There are lots of ways to make a game hard, and fiendish level design is only one of them. Mega Man 2 was hard largely because the levels were so long, and because being killed by a robot master meant replaying an entire level; Super Ghouls ‘n Ghosts was hard primarily because the controls sucked, and once you jumped, you had no control whatsoever over where you might land or what might have spawned beneath you while you were in the air. To get through these games, one needs a considerable measure of masochism. They’re punishing by design. But they’re not explicitly or intentionally messing with you.
Super Meat Boy, on the other hand, is explicitly and intentionally messing with you. I’ve died more than 8,500 times in Super Meat Boy, and I fully expect that number to exceed 10,000 by the time I collect every stray bandage and conquer every last warp zone. But while I will probably never finish Super Ghouls ‘n Ghosts, I have every intention of reaching that elusive 100% mark in Super Meat Boy, because frankly, it’s much more fun to tangle with a ridiculously demanding game mechanic than to wrestle with an essentially broken one.
Super Meat Boy belongs to the sub-genre sometimes called masocore, or else “frustration platformers.” These games subvert the player’s expectations, bend the rules without breaking them. Think of Super Mario Bros. 2 (the Japanese one, which is called The Lost Levels on this side of the Pacific), and the way it takes the Mario you know and makes it evil–transforming the Mushroom Kingdom into a waking nightmare wherein warp zones lead to barren hellscapes and mushrooms fucking kill you.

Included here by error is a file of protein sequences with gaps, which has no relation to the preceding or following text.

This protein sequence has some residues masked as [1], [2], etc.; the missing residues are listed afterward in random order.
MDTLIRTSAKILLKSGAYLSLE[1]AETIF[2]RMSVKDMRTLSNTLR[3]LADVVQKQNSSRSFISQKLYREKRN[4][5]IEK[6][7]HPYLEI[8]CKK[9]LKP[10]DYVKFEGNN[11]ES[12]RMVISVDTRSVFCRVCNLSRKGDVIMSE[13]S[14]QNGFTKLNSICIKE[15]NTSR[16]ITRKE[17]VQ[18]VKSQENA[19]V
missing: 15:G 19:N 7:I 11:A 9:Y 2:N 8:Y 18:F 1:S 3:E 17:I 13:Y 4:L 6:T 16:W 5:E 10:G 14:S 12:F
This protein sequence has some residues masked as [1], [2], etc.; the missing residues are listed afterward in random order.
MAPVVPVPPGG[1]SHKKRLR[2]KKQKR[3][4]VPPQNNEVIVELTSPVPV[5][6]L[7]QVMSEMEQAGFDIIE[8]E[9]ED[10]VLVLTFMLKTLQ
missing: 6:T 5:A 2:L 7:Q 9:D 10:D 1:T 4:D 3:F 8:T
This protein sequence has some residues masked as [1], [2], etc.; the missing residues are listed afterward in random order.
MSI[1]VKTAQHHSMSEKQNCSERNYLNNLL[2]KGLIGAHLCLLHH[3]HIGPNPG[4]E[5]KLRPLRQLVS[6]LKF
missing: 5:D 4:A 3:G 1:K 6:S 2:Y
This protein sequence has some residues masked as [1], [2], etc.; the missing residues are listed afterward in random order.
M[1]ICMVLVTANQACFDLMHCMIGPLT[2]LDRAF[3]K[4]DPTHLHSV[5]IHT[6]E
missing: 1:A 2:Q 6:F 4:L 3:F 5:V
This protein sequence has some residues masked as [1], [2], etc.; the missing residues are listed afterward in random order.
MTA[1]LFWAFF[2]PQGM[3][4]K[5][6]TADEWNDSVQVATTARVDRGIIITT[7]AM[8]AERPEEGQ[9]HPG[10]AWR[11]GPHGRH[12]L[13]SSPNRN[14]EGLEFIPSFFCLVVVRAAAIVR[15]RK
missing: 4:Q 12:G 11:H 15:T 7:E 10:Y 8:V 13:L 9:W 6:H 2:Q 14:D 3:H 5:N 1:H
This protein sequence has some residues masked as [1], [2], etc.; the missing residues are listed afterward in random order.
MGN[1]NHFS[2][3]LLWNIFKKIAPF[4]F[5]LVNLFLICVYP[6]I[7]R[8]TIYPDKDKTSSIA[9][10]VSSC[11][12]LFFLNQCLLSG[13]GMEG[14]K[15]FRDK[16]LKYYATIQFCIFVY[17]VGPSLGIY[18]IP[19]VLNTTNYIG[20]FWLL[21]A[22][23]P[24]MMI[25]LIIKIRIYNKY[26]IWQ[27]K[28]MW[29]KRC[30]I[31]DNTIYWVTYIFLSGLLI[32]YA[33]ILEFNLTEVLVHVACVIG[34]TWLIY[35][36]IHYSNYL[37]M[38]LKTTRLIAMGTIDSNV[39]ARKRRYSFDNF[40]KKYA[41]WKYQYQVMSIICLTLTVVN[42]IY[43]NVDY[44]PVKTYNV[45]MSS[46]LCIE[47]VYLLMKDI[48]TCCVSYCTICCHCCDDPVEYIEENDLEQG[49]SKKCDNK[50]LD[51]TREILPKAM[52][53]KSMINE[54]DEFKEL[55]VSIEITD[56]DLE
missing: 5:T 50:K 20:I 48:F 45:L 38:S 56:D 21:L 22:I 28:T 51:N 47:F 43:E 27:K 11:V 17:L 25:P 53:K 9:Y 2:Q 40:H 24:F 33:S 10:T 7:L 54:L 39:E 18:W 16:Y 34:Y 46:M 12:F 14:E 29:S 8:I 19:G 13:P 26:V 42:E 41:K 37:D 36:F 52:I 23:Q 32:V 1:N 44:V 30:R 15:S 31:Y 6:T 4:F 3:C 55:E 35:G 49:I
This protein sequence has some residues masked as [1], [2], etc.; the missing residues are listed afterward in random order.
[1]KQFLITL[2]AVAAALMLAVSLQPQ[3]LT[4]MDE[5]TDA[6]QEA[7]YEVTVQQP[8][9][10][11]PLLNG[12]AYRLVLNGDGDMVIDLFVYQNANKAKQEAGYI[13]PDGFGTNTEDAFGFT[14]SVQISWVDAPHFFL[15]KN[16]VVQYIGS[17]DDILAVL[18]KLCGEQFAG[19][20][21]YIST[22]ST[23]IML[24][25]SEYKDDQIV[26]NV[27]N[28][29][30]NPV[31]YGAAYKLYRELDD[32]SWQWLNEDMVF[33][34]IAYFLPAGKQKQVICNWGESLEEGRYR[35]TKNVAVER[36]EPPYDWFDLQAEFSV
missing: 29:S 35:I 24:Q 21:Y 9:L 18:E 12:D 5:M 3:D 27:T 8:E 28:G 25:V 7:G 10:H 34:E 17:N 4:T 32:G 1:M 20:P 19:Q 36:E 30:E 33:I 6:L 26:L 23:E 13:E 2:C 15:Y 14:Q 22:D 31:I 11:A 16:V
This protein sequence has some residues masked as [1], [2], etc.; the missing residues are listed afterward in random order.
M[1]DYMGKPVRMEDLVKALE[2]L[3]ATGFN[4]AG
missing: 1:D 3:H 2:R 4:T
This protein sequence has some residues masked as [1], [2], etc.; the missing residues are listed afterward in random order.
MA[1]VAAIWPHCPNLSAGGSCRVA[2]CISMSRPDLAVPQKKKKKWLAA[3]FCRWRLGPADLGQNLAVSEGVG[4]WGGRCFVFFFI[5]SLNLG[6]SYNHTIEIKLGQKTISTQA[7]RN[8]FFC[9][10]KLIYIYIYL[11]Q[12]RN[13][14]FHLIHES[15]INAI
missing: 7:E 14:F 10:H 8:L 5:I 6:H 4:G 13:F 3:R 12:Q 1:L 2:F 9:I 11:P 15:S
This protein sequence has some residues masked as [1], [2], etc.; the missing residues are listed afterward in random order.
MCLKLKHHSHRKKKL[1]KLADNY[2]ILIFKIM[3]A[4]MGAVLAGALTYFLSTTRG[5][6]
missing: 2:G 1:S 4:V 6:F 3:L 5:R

Many frustration platformers–like I Wanna Be The Guy, or the constellation of masocore Mario hacks, from Super Mario Forever to Kaizo Super Mario–take pride in their overt cruelty, allowing the player to see deadly obstacles far too late to avoid them, and demanding memorization, trial and error, and the sheer endurance of a seasoned marathon runner.
But Super Meat Boy might more accurately be filed under a sort of sub-sub-genre that does not yet have a name, to which Terry Cavanagh’s VVVVVV also belongs. You could call it zen masocore. As Kieron Gillen explains, VVVVVV “does everything it can to make the game as easy as possible. Except the game. Which, if you’re going to make a grotesquely difficult game like this, is the way to do it,” because “Humanity can endure anything but unfairness.”
The levels are short, and the action is constant. You restart almost instantly upon death. The controls are unassailably tight, and your goal is constantly clear, and when you die, you always know exactly why you’ve died, and how to avoid it next time. A frustration platformer, then, without all that unnecessary frustration.
The game is still messing with you, but the point is no longer to make you angry. The point is to make you accept that you’re going to fail again and again and again, but that with attention, practice, and a sort of “Sisyphean stoicism,” you can succeed. The point is to make the game’s challenges seem utterly impossible, and yet at the same time, absolutely fair. When you succeed, you’re on top of the world, because you’ve done the impossible, as you somehow always knew you could.
When you first start playing video games, that feeling of accomplishment is nearly constant. But as you get get older, and as you get better, such moments become ever fewer and farther between. Super Meat Boy guarantees that incomparable feeling to all of those who are willing put in the requisite time and effort. No one will breeze through this game, and so everyone who beats it will feel that peculiar rush that can only come from achieving the impossible.
Here difficulty isn’t a niche feature, intended as the exclusive province of extreme masochists. Here, difficulty is the great equalizer. I won’t say that it’s for everyone, but there is something about it that could only be called universal.